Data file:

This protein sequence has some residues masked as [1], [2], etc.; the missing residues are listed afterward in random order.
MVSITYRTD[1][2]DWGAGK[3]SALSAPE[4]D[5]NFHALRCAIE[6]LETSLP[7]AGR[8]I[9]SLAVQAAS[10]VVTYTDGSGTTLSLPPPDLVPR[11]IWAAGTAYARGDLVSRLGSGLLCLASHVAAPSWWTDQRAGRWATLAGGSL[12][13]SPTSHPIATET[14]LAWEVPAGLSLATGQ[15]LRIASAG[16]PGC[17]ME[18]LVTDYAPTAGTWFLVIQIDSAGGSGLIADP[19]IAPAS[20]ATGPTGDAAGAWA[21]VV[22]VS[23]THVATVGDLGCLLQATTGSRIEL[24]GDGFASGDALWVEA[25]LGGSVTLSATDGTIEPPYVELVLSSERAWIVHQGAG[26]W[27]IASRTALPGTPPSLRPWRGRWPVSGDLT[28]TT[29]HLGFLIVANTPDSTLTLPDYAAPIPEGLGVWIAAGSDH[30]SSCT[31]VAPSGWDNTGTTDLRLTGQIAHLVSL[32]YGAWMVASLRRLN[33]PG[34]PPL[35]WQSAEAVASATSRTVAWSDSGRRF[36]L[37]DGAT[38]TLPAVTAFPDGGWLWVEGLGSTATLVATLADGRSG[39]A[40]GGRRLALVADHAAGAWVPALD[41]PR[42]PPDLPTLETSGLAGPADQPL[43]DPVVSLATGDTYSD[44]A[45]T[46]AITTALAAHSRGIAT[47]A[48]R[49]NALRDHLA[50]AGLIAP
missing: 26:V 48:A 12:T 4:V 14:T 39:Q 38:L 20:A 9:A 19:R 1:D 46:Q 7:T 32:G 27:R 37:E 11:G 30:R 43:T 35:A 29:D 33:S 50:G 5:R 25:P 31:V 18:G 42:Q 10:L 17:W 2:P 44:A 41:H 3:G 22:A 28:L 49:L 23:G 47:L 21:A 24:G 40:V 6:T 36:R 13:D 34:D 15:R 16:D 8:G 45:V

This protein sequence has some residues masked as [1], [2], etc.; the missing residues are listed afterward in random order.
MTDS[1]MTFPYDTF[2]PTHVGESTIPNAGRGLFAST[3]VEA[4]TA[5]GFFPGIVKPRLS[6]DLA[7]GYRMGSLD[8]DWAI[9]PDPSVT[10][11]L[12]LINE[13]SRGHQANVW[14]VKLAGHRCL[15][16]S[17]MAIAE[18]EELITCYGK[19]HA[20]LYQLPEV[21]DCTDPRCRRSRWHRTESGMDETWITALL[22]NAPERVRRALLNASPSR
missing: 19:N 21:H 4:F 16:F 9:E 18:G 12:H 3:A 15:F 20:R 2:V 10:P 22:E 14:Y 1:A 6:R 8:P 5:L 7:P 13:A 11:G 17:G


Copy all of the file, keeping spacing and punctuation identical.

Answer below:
This protein sequence has some residues masked as [1], [2], etc.; the missing residues are listed afterward in random order.
MVSITYRTD[1][2]DWGAGK[3]SALSAPE[4]D[5]NFHALRCAIE[6]LETSLP[7]AGR[8]I[9]SLAVQAAS[10]VVTYTDGSGTTLSLPPPDLVPR[11]IWAAGTAYARGDLVSRLGSGLLCLASHVAAPSWWTDQRAGRWATLAGGSL[12][13]SPTSHPIATET[14]LAWEVPAGLSLATGQ[15]LRIASAG[16]PGC[17]ME[18]LVTDYAPTAGTWFLVIQIDSAGGSGLIADP[19]IAPAS[20]ATGPTGDAAGAWA[21]VV[22]VS[23]THVATVGDLGCLLQATTGSRIEL[24]GDGFASGDALWVEA[25]LGGSVTLSATDGTIEPPYVELVLSSERAWIVHQGAG[26]W[27]IASRTALPGTPPSLRPWRGRWPVSGDLT[28]TT[29]HLGFLIVANTPDSTLTLPDYAAPIPEGLGVWIAAGSDH[30]SSCT[31]VAPSGWDNTGTTDLRLTGQIAHLVSL[32]YGAWMVASLRRLN[33]PG[34]PPL[35]WQSAEAVASATSRTVAWSDSGRRF[36]L[37]DGAT[38]TLPAVTAFPDGGWLWVEGLGSTATLVATLADGRSG[39]A[40]GGRRLALVADHAAGAWVPALD[41]PR[42]PPDLPTLETSGLAGPADQPL[43]DPVVSLATGDTYSD[44]A[45]T[46]AITTALAAHSRGIAT[47]A[48]R[49]NALRDHLA[50]AGLIAP
missing: 26:V 48:A 12:T 4:V 14:T 39:Q 38:L 20:A 9:A 19:R 1:D 46:Q 7:T 32:G 27:R 37:E 11:G 30:R 43:T 35:A 29:D 33:S 50:G 5:R 25:P 31:V 18:G 42:Q 10:L 17:W 2:P 44:A 41:H 3:G 22:A 28:L 49:L 23:G 47:L 21:A 24:G 40:V 6:T 36:R 13:D 34:D 15:R 16:D 8:G 45:V

This protein sequence has some residues masked as [1], [2], etc.; the missing residues are listed afterward in random order.
MTDS[1]MTFPYDTF[2]PTHVGESTIPNAGRGLFAST[3]VEA[4]TA[5]GFFPGIVKPRLS[6]DLA[7]GYRMGSLD[8]DWAI[9]PDPSVT[10][11]L[12]LINE[13]SRGHQANVW[14]VKLAGHRCL[15][16]S[17]MAIAE[18]EELITCYGK[19]HA[20]LYQLPEV[21]DCTDPRCRRSRWHRTESGMDETWITALL[22]NAPERVRRALLNASPSR
missing: 19:N 21:H 4:F 16:F 9:E 18:G 12:H 3:A 15:F 20:R 2:V 10:P 22:E 14:Y 1:A 6:R 8:P 5:L 7:P 13:A 11:G 17:G